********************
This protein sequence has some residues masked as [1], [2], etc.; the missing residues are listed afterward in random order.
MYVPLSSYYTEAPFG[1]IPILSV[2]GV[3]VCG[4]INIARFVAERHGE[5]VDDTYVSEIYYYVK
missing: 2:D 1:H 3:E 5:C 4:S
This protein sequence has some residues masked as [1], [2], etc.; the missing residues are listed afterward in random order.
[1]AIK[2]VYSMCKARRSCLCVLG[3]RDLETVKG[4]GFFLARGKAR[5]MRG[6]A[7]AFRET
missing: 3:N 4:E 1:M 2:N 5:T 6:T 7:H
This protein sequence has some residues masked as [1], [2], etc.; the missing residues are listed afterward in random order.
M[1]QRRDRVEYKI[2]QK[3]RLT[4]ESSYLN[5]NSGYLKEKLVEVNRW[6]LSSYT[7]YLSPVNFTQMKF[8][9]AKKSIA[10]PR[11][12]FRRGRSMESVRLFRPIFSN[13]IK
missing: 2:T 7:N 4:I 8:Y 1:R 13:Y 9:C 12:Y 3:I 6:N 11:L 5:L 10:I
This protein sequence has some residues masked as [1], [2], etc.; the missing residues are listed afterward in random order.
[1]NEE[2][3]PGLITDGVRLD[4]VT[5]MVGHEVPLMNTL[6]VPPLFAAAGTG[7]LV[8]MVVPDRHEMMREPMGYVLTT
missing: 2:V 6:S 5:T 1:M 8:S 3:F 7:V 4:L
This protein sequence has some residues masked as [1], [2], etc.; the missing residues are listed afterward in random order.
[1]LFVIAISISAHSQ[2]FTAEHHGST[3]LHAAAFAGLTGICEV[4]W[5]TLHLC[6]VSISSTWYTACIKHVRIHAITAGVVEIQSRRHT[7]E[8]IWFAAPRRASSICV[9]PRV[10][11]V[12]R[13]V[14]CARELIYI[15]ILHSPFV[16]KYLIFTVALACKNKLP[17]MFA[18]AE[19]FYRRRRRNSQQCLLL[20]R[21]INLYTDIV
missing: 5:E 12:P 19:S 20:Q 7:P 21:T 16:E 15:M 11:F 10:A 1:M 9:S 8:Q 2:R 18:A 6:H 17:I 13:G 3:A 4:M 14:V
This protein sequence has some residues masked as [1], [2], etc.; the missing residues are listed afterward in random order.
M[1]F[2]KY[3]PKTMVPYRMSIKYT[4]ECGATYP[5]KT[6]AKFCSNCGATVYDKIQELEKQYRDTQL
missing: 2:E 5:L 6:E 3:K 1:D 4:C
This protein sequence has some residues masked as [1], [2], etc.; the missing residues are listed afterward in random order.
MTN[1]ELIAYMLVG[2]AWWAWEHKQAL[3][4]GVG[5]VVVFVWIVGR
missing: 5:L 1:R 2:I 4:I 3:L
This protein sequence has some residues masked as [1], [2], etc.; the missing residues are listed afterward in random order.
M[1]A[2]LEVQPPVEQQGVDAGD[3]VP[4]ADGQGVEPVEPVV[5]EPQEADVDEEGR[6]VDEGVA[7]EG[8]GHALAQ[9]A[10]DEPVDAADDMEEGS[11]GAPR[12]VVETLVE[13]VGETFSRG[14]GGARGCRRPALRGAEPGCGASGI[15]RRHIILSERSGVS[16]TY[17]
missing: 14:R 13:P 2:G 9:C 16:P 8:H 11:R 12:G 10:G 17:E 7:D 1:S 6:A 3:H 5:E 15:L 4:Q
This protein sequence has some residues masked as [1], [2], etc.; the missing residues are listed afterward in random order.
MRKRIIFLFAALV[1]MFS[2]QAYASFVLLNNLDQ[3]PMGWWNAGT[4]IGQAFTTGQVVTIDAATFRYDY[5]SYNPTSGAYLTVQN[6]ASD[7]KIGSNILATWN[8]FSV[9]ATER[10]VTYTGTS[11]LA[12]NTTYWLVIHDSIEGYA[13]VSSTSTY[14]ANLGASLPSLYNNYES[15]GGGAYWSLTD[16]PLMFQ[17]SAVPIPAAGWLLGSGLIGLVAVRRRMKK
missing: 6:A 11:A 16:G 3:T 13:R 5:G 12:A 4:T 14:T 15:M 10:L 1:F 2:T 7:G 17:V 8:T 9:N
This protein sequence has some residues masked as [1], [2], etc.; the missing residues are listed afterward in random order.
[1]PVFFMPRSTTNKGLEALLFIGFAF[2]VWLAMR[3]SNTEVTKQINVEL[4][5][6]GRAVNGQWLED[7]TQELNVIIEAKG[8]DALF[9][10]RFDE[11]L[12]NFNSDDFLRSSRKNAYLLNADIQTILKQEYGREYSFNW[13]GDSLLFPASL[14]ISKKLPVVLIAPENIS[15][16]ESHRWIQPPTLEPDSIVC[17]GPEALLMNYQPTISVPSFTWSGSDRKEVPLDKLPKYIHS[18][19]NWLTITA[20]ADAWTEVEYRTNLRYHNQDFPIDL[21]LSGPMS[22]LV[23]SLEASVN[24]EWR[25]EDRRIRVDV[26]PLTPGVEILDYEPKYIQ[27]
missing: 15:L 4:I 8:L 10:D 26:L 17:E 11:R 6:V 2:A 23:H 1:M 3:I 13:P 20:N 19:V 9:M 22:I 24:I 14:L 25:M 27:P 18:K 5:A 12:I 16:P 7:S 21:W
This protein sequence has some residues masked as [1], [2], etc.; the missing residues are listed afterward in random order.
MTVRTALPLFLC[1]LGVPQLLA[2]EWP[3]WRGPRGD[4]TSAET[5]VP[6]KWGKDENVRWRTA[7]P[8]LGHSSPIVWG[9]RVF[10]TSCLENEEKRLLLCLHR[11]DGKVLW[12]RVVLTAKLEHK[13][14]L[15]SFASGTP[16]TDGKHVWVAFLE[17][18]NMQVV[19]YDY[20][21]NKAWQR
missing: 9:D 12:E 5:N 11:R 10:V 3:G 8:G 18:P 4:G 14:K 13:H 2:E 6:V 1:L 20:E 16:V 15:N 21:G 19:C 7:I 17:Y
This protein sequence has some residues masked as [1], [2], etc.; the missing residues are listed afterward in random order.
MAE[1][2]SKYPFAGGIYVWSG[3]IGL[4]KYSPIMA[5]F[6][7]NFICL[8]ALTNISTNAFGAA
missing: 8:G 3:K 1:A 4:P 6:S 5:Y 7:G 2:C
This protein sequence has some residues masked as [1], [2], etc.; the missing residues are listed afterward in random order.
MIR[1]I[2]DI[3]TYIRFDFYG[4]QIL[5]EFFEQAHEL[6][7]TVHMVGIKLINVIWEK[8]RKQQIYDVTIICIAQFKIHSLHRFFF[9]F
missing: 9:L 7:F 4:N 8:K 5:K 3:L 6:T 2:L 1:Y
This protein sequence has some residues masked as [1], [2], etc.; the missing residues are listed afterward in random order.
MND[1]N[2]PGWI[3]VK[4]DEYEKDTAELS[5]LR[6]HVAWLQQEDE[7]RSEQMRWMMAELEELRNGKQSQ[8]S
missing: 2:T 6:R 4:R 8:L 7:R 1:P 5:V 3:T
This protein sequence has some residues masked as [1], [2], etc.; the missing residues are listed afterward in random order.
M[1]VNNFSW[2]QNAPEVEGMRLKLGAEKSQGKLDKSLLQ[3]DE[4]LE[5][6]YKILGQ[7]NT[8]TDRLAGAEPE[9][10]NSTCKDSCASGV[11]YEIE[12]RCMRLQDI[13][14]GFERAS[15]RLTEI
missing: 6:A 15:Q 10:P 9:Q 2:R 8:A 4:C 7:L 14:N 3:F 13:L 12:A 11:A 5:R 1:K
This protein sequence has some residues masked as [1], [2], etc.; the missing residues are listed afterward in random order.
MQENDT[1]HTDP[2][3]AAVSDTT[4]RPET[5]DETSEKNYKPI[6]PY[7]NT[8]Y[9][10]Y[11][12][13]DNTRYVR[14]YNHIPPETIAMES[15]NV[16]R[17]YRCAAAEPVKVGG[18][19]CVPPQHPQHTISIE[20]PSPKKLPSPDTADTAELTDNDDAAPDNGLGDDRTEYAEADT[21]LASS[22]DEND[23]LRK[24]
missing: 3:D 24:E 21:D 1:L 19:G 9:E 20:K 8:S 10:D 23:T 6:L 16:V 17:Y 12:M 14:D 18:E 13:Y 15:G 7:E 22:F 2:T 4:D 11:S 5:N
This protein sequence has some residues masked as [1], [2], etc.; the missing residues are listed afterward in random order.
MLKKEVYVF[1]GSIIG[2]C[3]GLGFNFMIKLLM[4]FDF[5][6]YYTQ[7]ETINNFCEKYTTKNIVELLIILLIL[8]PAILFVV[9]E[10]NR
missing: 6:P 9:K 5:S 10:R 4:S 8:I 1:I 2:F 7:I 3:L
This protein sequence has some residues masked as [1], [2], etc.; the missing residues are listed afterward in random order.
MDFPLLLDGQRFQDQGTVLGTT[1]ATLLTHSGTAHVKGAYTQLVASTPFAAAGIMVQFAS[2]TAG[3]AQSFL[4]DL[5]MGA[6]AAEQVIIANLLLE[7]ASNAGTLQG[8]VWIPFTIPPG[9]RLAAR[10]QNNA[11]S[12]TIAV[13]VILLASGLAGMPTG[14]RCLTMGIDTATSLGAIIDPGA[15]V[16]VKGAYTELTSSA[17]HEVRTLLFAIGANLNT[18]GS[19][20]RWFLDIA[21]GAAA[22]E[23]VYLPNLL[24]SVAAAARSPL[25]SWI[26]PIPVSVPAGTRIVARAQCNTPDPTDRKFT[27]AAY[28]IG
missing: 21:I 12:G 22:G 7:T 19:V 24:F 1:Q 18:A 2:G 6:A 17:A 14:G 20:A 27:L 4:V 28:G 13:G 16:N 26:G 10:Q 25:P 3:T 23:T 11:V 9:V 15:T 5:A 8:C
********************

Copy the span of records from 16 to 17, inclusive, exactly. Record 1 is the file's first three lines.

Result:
This protein sequence has some residues masked as [1], [2], etc.; the missing residues are listed afterward in random order.
MQENDT[1]HTDP[2][3]AAVSDTT[4]RPET[5]DETSEKNYKPI[6]PY[7]NT[8]Y[9][10]Y[11][12][13]DNTRYVR[14]YNHIPPETIAMES[15]NV[16]R[17]YRCAAAEPVKVGG[18][19]CVPPQHPQHTISIE[20]PSPKKLPSPDTADTAELTDNDDAAPDNGLGDDRTEYAEADT[21]LASS[22]DEND[23]LRK[24]
missing: 3:D 24:E 21:D 1:L 19:G 9:E 20:K 8:S 10:D 23:T 6:L 16:V 17:Y 12:M 14:D 18:E 13:Y 15:G 7:E 22:F 2:T 4:D 11:S 5:N
This protein sequence has some residues masked as [1], [2], etc.; the missing residues are listed afterward in random order.
MLKKEVYVF[1]GSIIG[2]C[3]GLGFNFMIKLLM[4]FDF[5][6]YYTQ[7]ETINNFCEKYTTKNIVELLIILLIL[8]PAILFVV[9]E[10]NR
missing: 6:P 9:K 5:S 10:R 4:S 8:I 1:I 2:F 7:I 3:L